In that, everything was wrapped up in a veil of silence and fear because the regime to its very end cruelly punished all who dared to speak about that… Instead of deserved punishment the criminals received medals, apartments and villas that were stolen from their victims, top positions not only in politics but also in administration, in companies, universities… Even in verbal condemnation of communist crimes we lagged by years behind other countries who previously had communism and had implemented lustration – they shone a light upon the dark era of their history and Croatia had not done that.”

Reiner went on to say that a kind of “deja vu ” of Nazi-Fascism happened in the form of spreading a Greater Serbia idea in 1990’s and the aggression against Croatia, and he called for bringing an end to manipulations with historical truths.

He called for “shedding light of the truth” on that dark side of Croatia’s recent history. “Generations brought up on untruths, on myths by which attempts are made to justify or at least minimise communist crimes and on keeping silent about the crimes have no future because, as St Paul had said a long time ago: ‘Woe unto them that call evil good, and good evil; that put darkness for light, and light for darkness”. That’s why the European Parliament called upon all communist and post-communist parties in their member state countries, who had not already done so to review their communist history and their personal past, to clearly distance themselves from crimes perpetrated by totalitarian communist regimes and fully and clearly condemn them.”

Reiner said that the Croatian parliament expressly gives its support to democracy and all the values and human rights upon which it rests. “In doing so the Croatian parliament follows and promotes that which was expressed by the citizens of Croatia at the beginning of the last decade of the last century and for which more than 15,000 veterans had lost their lives.”


Croatian president Kolinda Grabar-Kitarovic with Nikola Stedul survivor of 1988 assassination attempt in Scotland by Yuogoslav communist secret police Photo:Neja Markicevic/Cropix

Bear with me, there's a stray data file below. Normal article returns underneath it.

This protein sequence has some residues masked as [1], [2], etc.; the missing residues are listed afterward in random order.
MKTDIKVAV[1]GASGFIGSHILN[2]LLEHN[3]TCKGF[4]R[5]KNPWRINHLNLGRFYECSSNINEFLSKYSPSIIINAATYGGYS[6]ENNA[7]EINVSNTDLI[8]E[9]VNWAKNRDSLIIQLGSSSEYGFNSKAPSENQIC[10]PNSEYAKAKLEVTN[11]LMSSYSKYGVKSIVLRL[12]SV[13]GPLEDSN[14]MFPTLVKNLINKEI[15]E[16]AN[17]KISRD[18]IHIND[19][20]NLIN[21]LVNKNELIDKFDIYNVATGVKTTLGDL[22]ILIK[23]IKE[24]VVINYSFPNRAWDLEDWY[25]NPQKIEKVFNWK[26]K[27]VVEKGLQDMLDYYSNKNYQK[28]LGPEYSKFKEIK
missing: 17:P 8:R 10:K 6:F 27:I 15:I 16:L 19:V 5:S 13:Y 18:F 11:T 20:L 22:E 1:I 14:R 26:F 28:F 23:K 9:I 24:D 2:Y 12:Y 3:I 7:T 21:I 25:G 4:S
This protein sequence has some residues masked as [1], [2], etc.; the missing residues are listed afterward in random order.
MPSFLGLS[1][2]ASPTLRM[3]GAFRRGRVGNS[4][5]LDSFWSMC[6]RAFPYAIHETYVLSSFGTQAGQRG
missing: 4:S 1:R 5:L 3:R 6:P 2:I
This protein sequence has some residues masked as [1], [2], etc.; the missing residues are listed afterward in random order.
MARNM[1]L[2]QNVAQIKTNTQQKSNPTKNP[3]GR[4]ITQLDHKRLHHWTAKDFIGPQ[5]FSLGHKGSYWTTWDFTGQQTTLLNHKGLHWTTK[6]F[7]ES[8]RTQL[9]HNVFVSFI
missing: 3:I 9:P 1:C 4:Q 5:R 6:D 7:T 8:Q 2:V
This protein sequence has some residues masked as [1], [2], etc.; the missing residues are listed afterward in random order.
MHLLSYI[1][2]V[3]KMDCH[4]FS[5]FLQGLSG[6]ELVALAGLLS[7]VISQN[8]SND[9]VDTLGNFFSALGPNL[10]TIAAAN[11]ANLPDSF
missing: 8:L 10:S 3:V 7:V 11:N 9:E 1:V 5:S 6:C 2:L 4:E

Croatian president Kolinda Grabar-Kitarovic
with Nikola Stedul
survivor of 1988 assassination attempt in Scotland
by Yuogoslav communist secret police
Photo:Neja Markicevic/Cropix

On the same day, 23 August 2016, Croatian president Kolinda Grabar Kitarovic bestowed a medal of honour “Stjepan Radic” to the former Croatian political émigré and victim of the 1988 attempted assassination in Scotland by Yugoslav Communist Secret Police UDBA Nikola Stedul for his exceptional and long-lasting fight for national and social rights and the advancement of the Croatian people. On that occasion president Kitarovic emphasised how it is time to “morally and politically condemn the Yugoslav communist regime as totalitarian and to implement judicial processes in order to determine the guilt for the worst kinds of state terror committed during those times”. I do hope that president Grabar will work harder at influencing the Croatian government and parliament into actually delivering the means by which the judicial processes she talked of will be possible and unhindered.

What a great thing it was to see that day when the Croatian Parliament consisting of many representatives that are directly associated with the past communist regime either through personal functions/job or as children or grandchildren of highly positioned communist operatives in former Yugoslavia actually got to remember the victims of communist crimes. Somehow though, the loudly calling for shedding of light upon those crimes in the Parliament, which actually is The place for the passing of laws that would enable such a lustration, does not leave one with full confidence in such a prospect of due justice. Unease niggles on. It’s election time in Croatia and former communists and pro-Communists are pushing to get elected into the new government. If they are successful, Croatia’s path to reckoning with communist crimes will once again be shoved backwards into corridors of darkness and injustice. Ina Vukic, Prof. (Zgb); B.A., M.A.Ps. (Syd)